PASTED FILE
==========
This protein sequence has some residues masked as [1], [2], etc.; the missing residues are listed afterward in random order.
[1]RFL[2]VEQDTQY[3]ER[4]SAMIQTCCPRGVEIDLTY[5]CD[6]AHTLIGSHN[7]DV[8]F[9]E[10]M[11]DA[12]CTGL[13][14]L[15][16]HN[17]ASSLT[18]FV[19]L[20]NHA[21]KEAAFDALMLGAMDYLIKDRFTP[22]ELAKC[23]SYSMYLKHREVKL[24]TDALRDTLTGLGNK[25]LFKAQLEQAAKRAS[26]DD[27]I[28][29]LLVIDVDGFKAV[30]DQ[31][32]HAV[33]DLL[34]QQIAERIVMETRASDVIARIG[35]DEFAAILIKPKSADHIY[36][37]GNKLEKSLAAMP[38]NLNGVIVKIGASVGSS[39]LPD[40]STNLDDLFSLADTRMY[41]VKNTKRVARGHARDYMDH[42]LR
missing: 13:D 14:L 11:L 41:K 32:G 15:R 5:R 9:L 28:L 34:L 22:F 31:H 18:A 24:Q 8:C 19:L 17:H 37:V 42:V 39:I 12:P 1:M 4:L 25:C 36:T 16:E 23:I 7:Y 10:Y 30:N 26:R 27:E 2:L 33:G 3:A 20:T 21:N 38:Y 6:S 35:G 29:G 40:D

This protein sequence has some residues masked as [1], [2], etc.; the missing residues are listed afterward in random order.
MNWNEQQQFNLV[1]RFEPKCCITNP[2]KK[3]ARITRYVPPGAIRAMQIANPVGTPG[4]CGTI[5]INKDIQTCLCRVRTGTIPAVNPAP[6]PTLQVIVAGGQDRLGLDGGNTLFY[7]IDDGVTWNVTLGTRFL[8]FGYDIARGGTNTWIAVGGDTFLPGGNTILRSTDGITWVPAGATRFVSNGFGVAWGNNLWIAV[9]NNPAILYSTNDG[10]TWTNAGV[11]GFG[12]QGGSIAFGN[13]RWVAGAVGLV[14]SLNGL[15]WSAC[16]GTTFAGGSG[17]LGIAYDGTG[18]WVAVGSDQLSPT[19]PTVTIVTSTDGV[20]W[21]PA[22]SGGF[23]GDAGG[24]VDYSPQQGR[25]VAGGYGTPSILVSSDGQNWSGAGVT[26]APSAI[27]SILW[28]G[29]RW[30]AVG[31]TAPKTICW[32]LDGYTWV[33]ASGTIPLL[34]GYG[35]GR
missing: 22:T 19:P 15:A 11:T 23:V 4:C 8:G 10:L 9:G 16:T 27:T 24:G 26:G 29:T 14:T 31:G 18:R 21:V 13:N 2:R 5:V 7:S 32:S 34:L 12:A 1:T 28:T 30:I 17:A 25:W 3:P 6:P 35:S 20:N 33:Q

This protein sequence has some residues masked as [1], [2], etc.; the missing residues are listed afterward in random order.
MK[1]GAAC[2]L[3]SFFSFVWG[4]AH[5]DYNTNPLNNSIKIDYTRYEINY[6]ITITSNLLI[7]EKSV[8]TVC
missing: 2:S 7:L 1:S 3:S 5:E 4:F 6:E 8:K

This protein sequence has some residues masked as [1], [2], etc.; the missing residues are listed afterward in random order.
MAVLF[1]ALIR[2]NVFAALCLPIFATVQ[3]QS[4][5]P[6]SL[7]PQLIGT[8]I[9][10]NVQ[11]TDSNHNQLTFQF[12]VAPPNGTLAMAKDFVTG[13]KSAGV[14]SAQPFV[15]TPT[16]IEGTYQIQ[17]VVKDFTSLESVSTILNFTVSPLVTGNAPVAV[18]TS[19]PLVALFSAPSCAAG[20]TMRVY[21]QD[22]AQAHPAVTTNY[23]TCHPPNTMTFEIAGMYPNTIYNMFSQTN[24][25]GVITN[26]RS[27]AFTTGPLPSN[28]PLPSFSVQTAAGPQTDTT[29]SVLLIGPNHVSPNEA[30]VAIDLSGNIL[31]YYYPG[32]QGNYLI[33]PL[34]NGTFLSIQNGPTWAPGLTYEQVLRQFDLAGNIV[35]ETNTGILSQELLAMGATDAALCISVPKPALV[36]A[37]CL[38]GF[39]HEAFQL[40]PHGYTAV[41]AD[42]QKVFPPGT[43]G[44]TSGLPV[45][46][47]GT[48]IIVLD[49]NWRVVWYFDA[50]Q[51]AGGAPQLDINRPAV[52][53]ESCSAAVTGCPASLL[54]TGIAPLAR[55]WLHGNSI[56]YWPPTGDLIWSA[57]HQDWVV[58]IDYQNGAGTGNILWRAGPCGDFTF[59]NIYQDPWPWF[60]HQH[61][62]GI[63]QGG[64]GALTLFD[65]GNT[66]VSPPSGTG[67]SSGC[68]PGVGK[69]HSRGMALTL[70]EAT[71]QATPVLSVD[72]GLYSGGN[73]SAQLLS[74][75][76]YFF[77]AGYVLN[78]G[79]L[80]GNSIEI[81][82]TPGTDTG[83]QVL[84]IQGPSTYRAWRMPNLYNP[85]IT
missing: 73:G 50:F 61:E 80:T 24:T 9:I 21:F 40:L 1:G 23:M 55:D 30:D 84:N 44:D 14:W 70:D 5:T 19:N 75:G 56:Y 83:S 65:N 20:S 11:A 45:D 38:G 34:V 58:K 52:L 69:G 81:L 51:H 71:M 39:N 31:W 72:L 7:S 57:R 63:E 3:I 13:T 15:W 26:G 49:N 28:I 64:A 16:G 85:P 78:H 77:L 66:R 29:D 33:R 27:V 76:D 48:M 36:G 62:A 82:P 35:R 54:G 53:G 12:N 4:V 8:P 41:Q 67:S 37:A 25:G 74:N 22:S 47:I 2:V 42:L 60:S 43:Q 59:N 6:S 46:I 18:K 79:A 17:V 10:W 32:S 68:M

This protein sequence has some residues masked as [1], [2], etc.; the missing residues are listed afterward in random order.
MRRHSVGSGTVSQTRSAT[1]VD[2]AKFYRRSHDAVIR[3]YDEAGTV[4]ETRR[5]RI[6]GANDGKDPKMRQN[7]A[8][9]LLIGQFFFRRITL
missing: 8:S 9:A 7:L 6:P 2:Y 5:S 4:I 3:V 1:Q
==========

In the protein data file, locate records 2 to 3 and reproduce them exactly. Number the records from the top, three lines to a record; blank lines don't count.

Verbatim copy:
This protein sequence has some residues masked as [1], [2], etc.; the missing residues are listed afterward in random order.
MNWNEQQQFNLV[1]RFEPKCCITNP[2]KK[3]ARITRYVPPGAIRAMQIANPVGTPG[4]CGTI[5]INKDIQTCLCRVRTGTIPAVNPAP[6]PTLQVIVAGGQDRLGLDGGNTLFY[7]IDDGVTWNVTLGTRFL[8]FGYDIARGGTNTWIAVGGDTFLPGGNTILRSTDGITWVPAGATRFVSNGFGVAWGNNLWIAV[9]NNPAILYSTNDG[10]TWTNAGV[11]GFG[12]QGGSIAFGN[13]RWVAGAVGLV[14]SLNGL[15]WSAC[16]GTTFAGGSG[17]LGIAYDGTG[18]WVAVGSDQLSPT[19]PTVTIVTSTDGV[20]W[21]PA[22]SGGF[23]GDAGG[24]VDYSPQQGR[25]VAGGYGTPSILVSSDGQNWSGAGVT[26]APSAI[27]SILW[28]G[29]RW[30]AVG[31]TAPKTICW[32]LDGYTWV[33]ASGTIPLL[34]GYG[35]GR
missing: 22:T 19:P 15:A 11:T 23:V 4:C 8:G 10:L 9:G 16:T 27:T 24:G 26:G 29:T 14:T 31:G 18:R 21:V 13:N 2:R 5:V 7:S 32:S 34:L 12:A 1:T 28:T 30:I 17:A 25:W 3:P 6:P 35:S 20:N 33:Q

This protein sequence has some residues masked as [1], [2], etc.; the missing residues are listed afterward in random order.
MK[1]GAAC[2]L[3]SFFSFVWG[4]AH[5]DYNTNPLNNSIKIDYTRYEINY[6]ITITSNLLI[7]EKSV[8]TVC
missing: 2:S 7:L 1:S 3:S 5:E 4:F 6:E 8:K